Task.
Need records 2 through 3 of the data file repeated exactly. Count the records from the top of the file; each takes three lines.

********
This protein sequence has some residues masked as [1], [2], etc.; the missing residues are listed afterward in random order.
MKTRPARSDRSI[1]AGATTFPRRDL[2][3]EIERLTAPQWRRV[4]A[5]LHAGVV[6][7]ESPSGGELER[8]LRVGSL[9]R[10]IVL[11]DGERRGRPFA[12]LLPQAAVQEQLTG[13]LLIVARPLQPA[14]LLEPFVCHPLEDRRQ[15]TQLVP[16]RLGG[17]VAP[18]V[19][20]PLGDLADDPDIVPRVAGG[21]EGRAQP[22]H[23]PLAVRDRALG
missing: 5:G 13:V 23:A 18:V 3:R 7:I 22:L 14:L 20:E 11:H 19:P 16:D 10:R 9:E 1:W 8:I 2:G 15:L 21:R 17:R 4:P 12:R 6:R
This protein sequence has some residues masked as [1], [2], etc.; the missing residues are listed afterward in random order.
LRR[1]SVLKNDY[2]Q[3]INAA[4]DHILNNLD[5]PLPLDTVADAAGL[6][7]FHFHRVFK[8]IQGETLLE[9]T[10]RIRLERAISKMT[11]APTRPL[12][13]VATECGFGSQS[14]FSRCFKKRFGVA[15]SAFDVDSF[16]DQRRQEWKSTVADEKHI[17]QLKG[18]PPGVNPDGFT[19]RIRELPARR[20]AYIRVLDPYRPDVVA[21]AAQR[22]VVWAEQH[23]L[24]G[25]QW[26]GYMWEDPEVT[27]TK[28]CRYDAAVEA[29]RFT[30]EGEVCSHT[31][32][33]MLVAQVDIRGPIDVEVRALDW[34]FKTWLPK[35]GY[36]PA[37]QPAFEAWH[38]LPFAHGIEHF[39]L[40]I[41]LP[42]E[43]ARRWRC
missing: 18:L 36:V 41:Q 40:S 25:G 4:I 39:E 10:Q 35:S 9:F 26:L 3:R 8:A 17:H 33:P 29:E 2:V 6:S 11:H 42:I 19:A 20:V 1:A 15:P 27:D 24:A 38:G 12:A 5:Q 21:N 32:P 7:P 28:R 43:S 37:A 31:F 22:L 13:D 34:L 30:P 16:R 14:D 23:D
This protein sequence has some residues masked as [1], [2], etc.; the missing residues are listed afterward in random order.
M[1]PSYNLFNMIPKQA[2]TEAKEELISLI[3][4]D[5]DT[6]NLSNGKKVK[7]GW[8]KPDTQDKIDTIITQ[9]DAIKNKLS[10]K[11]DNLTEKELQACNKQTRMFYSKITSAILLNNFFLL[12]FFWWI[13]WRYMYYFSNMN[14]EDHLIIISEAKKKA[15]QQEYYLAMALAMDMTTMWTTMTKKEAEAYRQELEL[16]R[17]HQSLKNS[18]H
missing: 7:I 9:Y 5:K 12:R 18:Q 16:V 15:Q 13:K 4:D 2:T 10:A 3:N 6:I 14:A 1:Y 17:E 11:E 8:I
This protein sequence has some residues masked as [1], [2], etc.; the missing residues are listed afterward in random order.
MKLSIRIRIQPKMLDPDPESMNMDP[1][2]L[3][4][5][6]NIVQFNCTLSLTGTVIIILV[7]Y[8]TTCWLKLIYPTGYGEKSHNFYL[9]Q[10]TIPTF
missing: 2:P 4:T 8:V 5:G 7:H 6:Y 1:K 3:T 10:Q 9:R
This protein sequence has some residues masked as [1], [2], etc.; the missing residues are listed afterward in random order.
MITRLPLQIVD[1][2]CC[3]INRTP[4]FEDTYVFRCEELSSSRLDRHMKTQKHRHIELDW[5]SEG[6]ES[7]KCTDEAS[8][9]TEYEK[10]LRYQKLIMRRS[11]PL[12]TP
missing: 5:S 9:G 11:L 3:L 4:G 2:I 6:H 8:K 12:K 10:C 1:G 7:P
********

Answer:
This protein sequence has some residues masked as [1], [2], etc.; the missing residues are listed afterward in random order.
LRR[1]SVLKNDY[2]Q[3]INAA[4]DHILNNLD[5]PLPLDTVADAAGL[6][7]FHFHRVFK[8]IQGETLLE[9]T[10]RIRLERAISKMT[11]APTRPL[12][13]VATECGFGSQS[14]FSRCFKKRFGVA[15]SAFDVDSF[16]DQRRQEWKSTVADEKHI[17]QLKG[18]PPGVNPDGFT[19]RIRELPARR[20]AYIRVLDPYRPDVVA[21]AAQR[22]VVWAEQH[23]L[24]G[25]QW[26]GYMWEDPEVT[27]TK[28]CRYDAAVEA[29]RFT[30]EGEVCSHT[31][32][33]MLVAQVDIRGPIDVEVRALDW[34]FKTWLPK[35]GY[36]PA[37]QPAFEAWH[38]LPFAHGIEHF[39]L[40]I[41]LP[42]E[43]ARRWRC
missing: 18:L 36:V 41:Q 40:S 25:G 4:I 39:E 10:Q 35:S 9:F 26:L 3:R 8:A 17:H 33:P 29:E 2:V 6:S 11:H 42:I 19:A 20:V 1:A 15:P 27:D 24:A 38:G 12:A 5:Q 21:N 32:P 7:P 28:R 43:S 37:A 31:F 22:L 13:D 34:L 30:P 16:R 14:D 23:D
This protein sequence has some residues masked as [1], [2], etc.; the missing residues are listed afterward in random order.
M[1]PSYNLFNMIPKQA[2]TEAKEELISLI[3][4]D[5]DT[6]NLSNGKKVK[7]GW[8]KPDTQDKIDTIITQ[9]DAIKNKLS[10]K[11]DNLTEKELQACNKQTRMFYSKITSAILLNNFFLL[12]FFWWI[13]WRYMYYFSNMN[14]EDHLIIISEAKKKA[15]QQEYYLAMALAMDMTTMWTTMTKKEAEAYRQELEL[16]R[17]HQSLKNS[18]H
missing: 7:I 9:Y 5:K 12:R 18:Q 16:V 15:Q 13:K 4:D 2:T 10:A 3:N 6:I 14:A 1:Y 17:E 11:E 8:I